Current conditions from King Hill
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  Thursday September 20, 2018


NWS Area Forecast Discussion

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FXUS61 KBTV 181817

Area Forecast Discussion
National Weather Service Burlington VT
217 PM EDT Tue Sep 18 2018

A few showers are possible this afternoon and early evening as a
strong cold front pushes south through the area. Behind this front,
variable clouds and cooler, more seasonable weather is expected
tonight into Thursday. The next chance of showers comes Thursday
evening ahead of a warm front which will pass through the region by
Friday morning. It will be windy and warm Friday before another
strong cold front brings another chance of showers or a thunderstorm
by Friday night. A much cooler Canadian airmass and its associated
high pressure moves in for Saturday.


As of 215 PM EDT Tuesday...We did it again. Another 80 degree day at
BTV which puts us at 82 for the year and second place all time
behind 86 back in 2016. In fact we`ve hit 86 at BTV and close
to our record high of 87 set last year.

MLCAPE of 250-500 J/kg right ahead of the front will still keep a
slight chance of showers going through sunset but looks like enough
of a mid-level cap to keep most of the convection in check. Wouldn`t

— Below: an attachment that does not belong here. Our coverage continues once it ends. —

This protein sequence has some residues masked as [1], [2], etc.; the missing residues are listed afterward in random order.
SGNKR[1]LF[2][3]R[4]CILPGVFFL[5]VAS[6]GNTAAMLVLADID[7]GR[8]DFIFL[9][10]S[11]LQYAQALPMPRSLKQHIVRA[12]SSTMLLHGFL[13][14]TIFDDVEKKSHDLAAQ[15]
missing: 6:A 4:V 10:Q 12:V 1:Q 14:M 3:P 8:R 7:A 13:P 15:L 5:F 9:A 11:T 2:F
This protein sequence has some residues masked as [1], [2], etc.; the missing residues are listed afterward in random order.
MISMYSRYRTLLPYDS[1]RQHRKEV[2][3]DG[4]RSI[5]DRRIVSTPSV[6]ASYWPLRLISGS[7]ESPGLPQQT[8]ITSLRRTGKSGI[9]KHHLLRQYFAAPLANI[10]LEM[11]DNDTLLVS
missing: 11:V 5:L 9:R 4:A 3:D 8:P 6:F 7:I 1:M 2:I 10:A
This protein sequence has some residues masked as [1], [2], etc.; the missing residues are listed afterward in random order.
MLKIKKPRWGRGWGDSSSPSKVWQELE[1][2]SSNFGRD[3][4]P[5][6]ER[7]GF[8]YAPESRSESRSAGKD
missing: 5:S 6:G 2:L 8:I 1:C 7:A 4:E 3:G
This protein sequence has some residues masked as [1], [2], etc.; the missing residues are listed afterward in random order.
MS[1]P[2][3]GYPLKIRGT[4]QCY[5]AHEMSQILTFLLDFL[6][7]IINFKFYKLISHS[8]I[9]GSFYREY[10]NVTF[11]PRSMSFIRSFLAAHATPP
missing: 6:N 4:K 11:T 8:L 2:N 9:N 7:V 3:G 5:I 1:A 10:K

be surprised if there were a lightning strike or two somewhere this
afternoon if the cap can be broken.

Speaking of the front, temperatures are in the mid to upper 40s just
north of it in northern ME and Quebec city and as mentioned earlier
there are really parts to the cold front. First the front coming
southeast from near MSS at this hour and part two coming southward
from the Quebec. Hi-res models in agreement that it`s the air to the
north that will surge southward, especially in the Champlain Valley
by this evening. Winds shift to northerly and increase to 10 to 20
mph locally a bit stronger indicated around lake Champlain with good
mixing as cooler air moves over the unseasonably warm lake waters in
the lower 70s. Temps will fall back through the 70s to around 60 by
sunset in the the far northern higher terrain.

Any lingering showers disssipate this evening as colder air filters
south/southwest into the area and variable clouds prevail under a
fairly sharp frontal inversion. Some patchy drizzle may be possible
in the higher terrain as low level moisture will be abundant in
blocked upslope flow. Right now held off on fog due to cold
advection and low level clouds/stratus but if it clears, could be
some that develops. Lows tonight should range from the upper 40s to
mid 50s north and mid to upper 50s south.

Morning stratus in most areas earlly Wednesday will slowly lift and
break up by afternoon as mixing processes deepen and the
aforementioned inversion weakens as high pressure moves eastward
across southern Quebec and heights rise aloft. With 925 temps
ranging from 10 to 14C looking for highs in the mid 60s to lower 70s.

High pressure ridging down into the area from Canada and the upper
level shortwave ridge crests of the region Wednesday night it should
be mainly clear and cool leading to dense valley fog in the usual
places but it could be more widespread. Expect lows in the upper 40s
to low 50s in Vermont, and upper 30s to upper 40s in northern New


As of 324 AM EDT Tuesday...Low-level flow Thursday will become